And even when some pitchers reported a slight difference, such as Long Island Ducks RHP Joe Iorio, he was able to overcome it quickly because that’s always the goal of the game.

Ducks pitcher Joe Iorio, a native of West Islip, said he had to adjust his arm slot to throw his off-speed pitches: “I’m trying to get it to a different spot now, because he’s a foot back. The hitter obviously has a little more time to see it.”

Yet Iorio added: “It’s definitely an adjustment, but at the end of the day, we’ve been pitching our whole lives, so you feel like you can figure it out pretty quickly. But once you get in the game, it’s a constant adjustment, and that’s pitching, anyway. Whether it’s the regular distance or not, you’re always adjusting and trying to fine-tune your pitches.”

NY Post

If you would like to read more about the effects and responses to the movement of the pitcher’s mound or about the other rule changes put into place in the Atlantic League, check out Ken Davidoff’s in-depth article, MLB’s mound experiment an underwhelming minor league innovation, from the New York Post HERE.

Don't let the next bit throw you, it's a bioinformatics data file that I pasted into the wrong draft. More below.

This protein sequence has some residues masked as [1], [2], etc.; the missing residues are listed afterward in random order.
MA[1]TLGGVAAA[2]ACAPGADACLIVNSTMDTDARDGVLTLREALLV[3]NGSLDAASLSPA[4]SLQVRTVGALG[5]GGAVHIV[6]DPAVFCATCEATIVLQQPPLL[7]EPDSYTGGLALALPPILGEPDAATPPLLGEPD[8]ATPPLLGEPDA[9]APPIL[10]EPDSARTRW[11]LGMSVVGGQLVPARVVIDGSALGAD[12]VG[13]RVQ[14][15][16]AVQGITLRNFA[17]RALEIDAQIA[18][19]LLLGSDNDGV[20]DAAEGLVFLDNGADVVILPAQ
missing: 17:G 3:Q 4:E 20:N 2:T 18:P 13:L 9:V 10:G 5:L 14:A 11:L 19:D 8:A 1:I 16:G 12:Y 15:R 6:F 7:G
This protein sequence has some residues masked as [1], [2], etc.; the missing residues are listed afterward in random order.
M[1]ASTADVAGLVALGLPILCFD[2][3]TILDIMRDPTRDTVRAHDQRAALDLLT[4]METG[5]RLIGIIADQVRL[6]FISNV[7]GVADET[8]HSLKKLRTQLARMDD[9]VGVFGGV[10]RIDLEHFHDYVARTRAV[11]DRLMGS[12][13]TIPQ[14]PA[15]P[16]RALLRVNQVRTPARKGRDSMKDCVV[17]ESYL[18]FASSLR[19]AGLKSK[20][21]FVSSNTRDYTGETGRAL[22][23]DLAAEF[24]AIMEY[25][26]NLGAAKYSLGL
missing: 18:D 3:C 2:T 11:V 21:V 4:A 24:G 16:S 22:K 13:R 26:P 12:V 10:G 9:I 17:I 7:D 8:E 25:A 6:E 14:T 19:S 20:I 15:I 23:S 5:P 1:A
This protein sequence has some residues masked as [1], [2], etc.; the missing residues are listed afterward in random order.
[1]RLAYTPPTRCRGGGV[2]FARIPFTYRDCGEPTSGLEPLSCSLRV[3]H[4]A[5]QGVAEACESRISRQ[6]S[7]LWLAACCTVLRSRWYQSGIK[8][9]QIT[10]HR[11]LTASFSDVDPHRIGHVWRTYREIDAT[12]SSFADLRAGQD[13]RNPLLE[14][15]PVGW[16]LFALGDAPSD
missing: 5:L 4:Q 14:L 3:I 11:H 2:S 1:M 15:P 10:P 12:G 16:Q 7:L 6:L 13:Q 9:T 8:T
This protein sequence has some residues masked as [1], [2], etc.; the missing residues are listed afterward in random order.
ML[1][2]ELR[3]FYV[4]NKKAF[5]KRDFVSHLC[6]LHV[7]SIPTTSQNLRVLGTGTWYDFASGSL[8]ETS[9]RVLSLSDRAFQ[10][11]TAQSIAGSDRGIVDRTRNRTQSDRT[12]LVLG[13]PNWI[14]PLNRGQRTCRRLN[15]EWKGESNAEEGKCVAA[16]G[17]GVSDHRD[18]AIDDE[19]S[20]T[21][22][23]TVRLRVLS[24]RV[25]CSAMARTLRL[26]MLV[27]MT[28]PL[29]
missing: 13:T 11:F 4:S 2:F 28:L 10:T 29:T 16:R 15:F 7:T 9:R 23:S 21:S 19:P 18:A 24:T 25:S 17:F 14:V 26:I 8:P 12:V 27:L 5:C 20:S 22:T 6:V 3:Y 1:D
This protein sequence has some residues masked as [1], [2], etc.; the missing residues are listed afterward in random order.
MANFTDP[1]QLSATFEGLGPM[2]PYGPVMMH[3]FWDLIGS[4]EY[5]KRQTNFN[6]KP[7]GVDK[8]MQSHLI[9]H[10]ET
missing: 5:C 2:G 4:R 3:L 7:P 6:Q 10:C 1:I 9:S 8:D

Yinz Play Baseball At WHAT Time?!

This summer, baseball was played from morning until night at Wild Things Park in Washington, PA.

Just like every summer for the past 20 years, the Washington Wild Things played baseball in the evenings from May through September.

But for the second summer in a row, the stadium was also host to the Yinzer Baseball Confederacy and their own double headers every morning.

Born out of the summer of COVID baseball and the need for players to stay active and ready to play ball, the Black Sox pro baseball organization created the Yinzer Baseball Confederacy to give guys a place to play the game that they love.

This year, the Yinzer became a place that the MLB Partner leagues could rely on to find game-ready players at a moment’s notice.

In fact, more than 80 players went through the Black Sox/Yinzer to play in one of the four MLB Partner Leagues this summer. (More on some of those players will be featured in upcoming posts throughout the off season… Stay tuned!!)

I have always been a big supporter of the Black Sox. I’ve known the owner, Joe Torre, since I started this website over 6 years ago.

I’ve been in the dugout when it was hard to find players and the teams struggled to put up runs against established indy teams. I’ve also been there when guys were doing anything to get in that same dugout and have a chance to put up competitive numbers and win against those same indy teams.

They’ve adopted the wrestling “NWO” mentality… the outsiders who come in, take over and change the game.

This website was created for the guys like the Black Sox… For players who are seen as the underdogs… For the true grinders of the sport… For the guys who just want a chance to prove themselves…

It’s for the guys who get up and drive to the ballpark for early work before 7am… and play a double header starting at 9am… That’s right… the majority of the games this season started at NINE IN THE MORNING.